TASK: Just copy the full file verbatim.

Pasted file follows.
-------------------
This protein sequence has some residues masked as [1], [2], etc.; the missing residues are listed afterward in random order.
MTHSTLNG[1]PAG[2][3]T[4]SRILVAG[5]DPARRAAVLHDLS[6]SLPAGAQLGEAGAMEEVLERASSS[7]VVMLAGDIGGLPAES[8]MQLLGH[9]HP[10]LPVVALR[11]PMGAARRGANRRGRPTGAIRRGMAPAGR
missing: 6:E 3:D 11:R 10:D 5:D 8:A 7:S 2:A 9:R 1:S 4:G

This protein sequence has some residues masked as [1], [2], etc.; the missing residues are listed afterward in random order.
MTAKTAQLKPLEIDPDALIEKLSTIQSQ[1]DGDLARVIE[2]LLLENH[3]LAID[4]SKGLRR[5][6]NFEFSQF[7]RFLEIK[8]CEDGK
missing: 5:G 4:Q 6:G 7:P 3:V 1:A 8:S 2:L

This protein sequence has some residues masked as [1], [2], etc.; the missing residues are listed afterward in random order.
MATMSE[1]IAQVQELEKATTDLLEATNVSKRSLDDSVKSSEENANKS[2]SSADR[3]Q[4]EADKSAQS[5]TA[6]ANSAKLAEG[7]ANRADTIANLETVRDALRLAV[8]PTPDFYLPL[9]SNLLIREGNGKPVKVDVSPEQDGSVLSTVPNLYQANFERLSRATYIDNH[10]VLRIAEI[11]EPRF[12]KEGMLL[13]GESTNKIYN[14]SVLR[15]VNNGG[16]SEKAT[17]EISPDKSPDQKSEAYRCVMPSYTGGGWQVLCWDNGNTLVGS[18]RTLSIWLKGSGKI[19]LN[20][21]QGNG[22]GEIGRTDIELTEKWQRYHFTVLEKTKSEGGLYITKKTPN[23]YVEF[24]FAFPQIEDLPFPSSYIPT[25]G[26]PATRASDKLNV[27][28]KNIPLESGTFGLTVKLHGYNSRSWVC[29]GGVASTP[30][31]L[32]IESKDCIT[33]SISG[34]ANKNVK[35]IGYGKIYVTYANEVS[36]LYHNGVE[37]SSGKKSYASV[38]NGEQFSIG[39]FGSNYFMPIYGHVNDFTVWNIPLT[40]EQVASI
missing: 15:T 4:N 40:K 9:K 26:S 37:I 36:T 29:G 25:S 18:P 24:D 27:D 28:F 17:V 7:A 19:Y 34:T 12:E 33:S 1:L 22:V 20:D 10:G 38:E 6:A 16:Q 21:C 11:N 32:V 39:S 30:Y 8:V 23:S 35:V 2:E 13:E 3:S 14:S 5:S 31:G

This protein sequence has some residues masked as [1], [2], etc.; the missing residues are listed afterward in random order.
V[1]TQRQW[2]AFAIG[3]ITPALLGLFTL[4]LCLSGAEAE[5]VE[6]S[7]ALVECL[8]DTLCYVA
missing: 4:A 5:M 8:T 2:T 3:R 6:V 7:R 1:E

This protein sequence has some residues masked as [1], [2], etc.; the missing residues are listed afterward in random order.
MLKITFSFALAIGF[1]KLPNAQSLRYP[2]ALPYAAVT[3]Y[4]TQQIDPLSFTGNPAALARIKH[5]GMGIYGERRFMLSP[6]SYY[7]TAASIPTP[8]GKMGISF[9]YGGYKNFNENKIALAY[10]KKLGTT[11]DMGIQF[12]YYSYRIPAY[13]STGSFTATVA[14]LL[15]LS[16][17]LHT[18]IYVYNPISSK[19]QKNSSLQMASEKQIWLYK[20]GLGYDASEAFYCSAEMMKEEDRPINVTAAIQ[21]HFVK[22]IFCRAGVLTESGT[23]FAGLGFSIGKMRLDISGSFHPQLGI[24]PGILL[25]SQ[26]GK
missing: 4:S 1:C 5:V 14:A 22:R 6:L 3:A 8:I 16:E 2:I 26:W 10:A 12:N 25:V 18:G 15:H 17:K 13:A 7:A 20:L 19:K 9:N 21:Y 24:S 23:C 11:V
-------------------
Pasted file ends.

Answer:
This protein sequence has some residues masked as [1], [2], etc.; the missing residues are listed afterward in random order.
MTHSTLNG[1]PAG[2][3]T[4]SRILVAG[5]DPARRAAVLHDLS[6]SLPAGAQLGEAGAMEEVLERASSS[7]VVMLAGDIGGLPAES[8]MQLLGH[9]HP[10]LPVVALR[11]PMGAARRGANRRGRPTGAIRRGMAPAGR
missing: 6:E 3:D 11:R 10:D 5:D 8:A 7:S 2:A 9:R 1:S 4:G

This protein sequence has some residues masked as [1], [2], etc.; the missing residues are listed afterward in random order.
MTAKTAQLKPLEIDPDALIEKLSTIQSQ[1]DGDLARVIE[2]LLLENH[3]LAID[4]SKGLRR[5][6]NFEFSQF[7]RFLEIK[8]CEDGK
missing: 5:G 4:Q 6:G 7:P 3:V 1:A 8:S 2:L

This protein sequence has some residues masked as [1], [2], etc.; the missing residues are listed afterward in random order.
MATMSE[1]IAQVQELEKATTDLLEATNVSKRSLDDSVKSSEENANKS[2]SSADR[3]Q[4]EADKSAQS[5]TA[6]ANSAKLAEG[7]ANRADTIANLETVRDALRLAV[8]PTPDFYLPL[9]SNLLIREGNGKPVKVDVSPEQDGSVLSTVPNLYQANFERLSRATYIDNH[10]VLRIAEI[11]EPRF[12]KEGMLL[13]GESTNKIYN[14]SVLR[15]VNNGG[16]SEKAT[17]EISPDKSPDQKSEAYRCVMPSYTGGGWQVLCWDNGNTLVGS[18]RTLSIWLKGSGKI[19]LN[20][21]QGNG[22]GEIGRTDIELTEKWQRYHFTVLEKTKSEGGLYITKKTPN[23]YVEF[24]FAFPQIEDLPFPSSYIPT[25]G[26]PATRASDKLNV[27][28]KNIPLESGTFGLTVKLHGYNSRSWVC[29]GGVASTP[30][31]L[32]IESKDCIT[33]SISG[34]ANKNVK[35]IGYGKIYVTYANEVS[36]LYHNGVE[37]SSGKKSYASV[38]NGEQFSIG[39]FGSNYFMPIYGHVNDFTVWNIPLT[40]EQVASI
missing: 15:T 4:N 40:K 9:K 26:S 37:I 36:T 29:G 25:S 18:P 24:D 27:D 28:F 17:V 7:A 19:Y 34:T 12:E 33:S 1:L 22:V 20:D 10:G 38:E 6:A 16:Q 21:C 11:N 32:V 39:S 30:Y 8:V 23:S 35:V 2:E 13:E 3:S 14:S 5:S 31:G

This protein sequence has some residues masked as [1], [2], etc.; the missing residues are listed afterward in random order.
V[1]TQRQW[2]AFAIG[3]ITPALLGLFTL[4]LCLSGAEAE[5]VE[6]S[7]ALVECL[8]DTLCYVA
missing: 4:A 5:M 8:T 2:T 3:R 6:V 7:R 1:E

This protein sequence has some residues masked as [1], [2], etc.; the missing residues are listed afterward in random order.
MLKITFSFALAIGF[1]KLPNAQSLRYP[2]ALPYAAVT[3]Y[4]TQQIDPLSFTGNPAALARIKH[5]GMGIYGERRFMLSP[6]SYY[7]TAASIPTP[8]GKMGISF[9]YGGYKNFNENKIALAY[10]KKLGTT[11]DMGIQF[12]YYSYRIPAY[13]STGSFTATVA[14]LL[15]LS[16][17]LHT[18]IYVYNPISSK[19]QKNSSLQMASEKQIWLYK[20]GLGYDASEAFYCSAEMMKEEDRPINVTAAIQ[21]HFVK[22]IFCRAGVLTESGT[23]FAGLGFSIGKMRLDISGSFHPQLGI[24]PGILL[25]SQ[26]GK
missing: 4:S 1:C 5:V 14:A 22:R 6:L 3:A 8:I 16:E 2:I 26:W 10:A 12:N 25:V 18:G 15:H 17:K 13:A 7:A 20:L 19:K 9:N 21:Y 24:S 23:C 11:V